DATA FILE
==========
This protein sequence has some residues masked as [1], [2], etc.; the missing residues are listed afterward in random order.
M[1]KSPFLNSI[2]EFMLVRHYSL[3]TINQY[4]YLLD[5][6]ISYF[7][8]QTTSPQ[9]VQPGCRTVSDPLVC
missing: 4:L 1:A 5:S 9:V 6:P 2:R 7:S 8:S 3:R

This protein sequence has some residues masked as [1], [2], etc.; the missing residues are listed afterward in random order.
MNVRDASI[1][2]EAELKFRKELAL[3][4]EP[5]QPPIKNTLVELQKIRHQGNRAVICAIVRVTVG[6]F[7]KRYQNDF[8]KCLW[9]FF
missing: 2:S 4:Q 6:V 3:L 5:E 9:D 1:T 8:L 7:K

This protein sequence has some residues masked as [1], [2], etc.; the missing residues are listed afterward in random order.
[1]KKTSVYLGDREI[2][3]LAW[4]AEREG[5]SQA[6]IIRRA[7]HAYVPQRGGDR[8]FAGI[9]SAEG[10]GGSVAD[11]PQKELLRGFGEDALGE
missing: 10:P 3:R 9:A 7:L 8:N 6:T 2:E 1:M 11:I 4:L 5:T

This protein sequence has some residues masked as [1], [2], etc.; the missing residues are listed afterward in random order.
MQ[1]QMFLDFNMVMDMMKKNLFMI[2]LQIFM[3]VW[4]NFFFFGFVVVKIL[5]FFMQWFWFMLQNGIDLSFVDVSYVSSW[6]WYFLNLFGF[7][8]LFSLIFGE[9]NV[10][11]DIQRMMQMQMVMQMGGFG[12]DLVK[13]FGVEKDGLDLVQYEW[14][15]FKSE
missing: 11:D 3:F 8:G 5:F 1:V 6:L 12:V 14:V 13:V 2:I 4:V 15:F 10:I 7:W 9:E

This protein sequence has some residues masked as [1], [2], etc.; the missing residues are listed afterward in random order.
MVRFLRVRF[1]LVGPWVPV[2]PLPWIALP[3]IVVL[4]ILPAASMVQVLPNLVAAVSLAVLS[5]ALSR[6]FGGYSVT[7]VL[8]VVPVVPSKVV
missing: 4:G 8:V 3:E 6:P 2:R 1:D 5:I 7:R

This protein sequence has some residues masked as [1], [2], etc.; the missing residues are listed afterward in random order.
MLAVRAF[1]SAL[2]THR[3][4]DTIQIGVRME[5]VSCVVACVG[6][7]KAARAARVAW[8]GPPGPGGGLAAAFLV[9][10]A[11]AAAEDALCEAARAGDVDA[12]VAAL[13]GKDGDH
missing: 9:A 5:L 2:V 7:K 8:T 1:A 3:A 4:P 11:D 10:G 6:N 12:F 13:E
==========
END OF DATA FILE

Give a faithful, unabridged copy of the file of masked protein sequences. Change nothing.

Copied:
This protein sequence has some residues masked as [1], [2], etc.; the missing residues are listed afterward in random order.
M[1]KSPFLNSI[2]EFMLVRHYSL[3]TINQY[4]YLLD[5][6]ISYF[7][8]QTTSPQ[9]VQPGCRTVSDPLVC
missing: 4:L 1:A 5:S 9:V 6:P 2:R 7:S 8:S 3:R

This protein sequence has some residues masked as [1], [2], etc.; the missing residues are listed afterward in random order.
MNVRDASI[1][2]EAELKFRKELAL[3][4]EP[5]QPPIKNTLVELQKIRHQGNRAVICAIVRVTVG[6]F[7]KRYQNDF[8]KCLW[9]FF
missing: 2:S 4:Q 6:V 3:L 5:E 9:D 1:T 8:L 7:K

This protein sequence has some residues masked as [1], [2], etc.; the missing residues are listed afterward in random order.
[1]KKTSVYLGDREI[2][3]LAW[4]AEREG[5]SQA[6]IIRRA[7]HAYVPQRGGDR[8]FAGI[9]SAEG[10]GGSVAD[11]PQKELLRGFGEDALGE
missing: 10:P 3:R 9:A 7:L 8:N 6:T 2:E 1:M 11:I 4:L 5:T

This protein sequence has some residues masked as [1], [2], etc.; the missing residues are listed afterward in random order.
MQ[1]QMFLDFNMVMDMMKKNLFMI[2]LQIFM[3]VW[4]NFFFFGFVVVKIL[5]FFMQWFWFMLQNGIDLSFVDVSYVSSW[6]WYFLNLFGF[7][8]LFSLIFGE[9]NV[10][11]DIQRMMQMQMVMQMGGFG[12]DLVK[13]FGVEKDGLDLVQYEW[14][15]FKSE
missing: 11:D 3:F 8:G 5:F 1:V 6:L 12:V 14:V 13:V 2:I 4:V 15:F 10:I 7:W 9:E

This protein sequence has some residues masked as [1], [2], etc.; the missing residues are listed afterward in random order.
MVRFLRVRF[1]LVGPWVPV[2]PLPWIALP[3]IVVL[4]ILPAASMVQVLPNLVAAVSLAVLS[5]ALSR[6]FGGYSVT[7]VL[8]VVPVVPSKVV
missing: 4:G 8:V 3:E 6:P 2:R 1:D 5:I 7:R

This protein sequence has some residues masked as [1], [2], etc.; the missing residues are listed afterward in random order.
MLAVRAF[1]SAL[2]THR[3][4]DTIQIGVRME[5]VSCVVACVG[6][7]KAARAARVAW[8]GPPGPGGGLAAAFLV[9][10]A[11]AAAEDALCEAARAGDVDA[12]VAAL[13]GKDGDH
missing: 9:A 5:L 2:V 7:K 8:T 1:A 3:A 4:P 11:D 10:G 6:N 12:F 13:E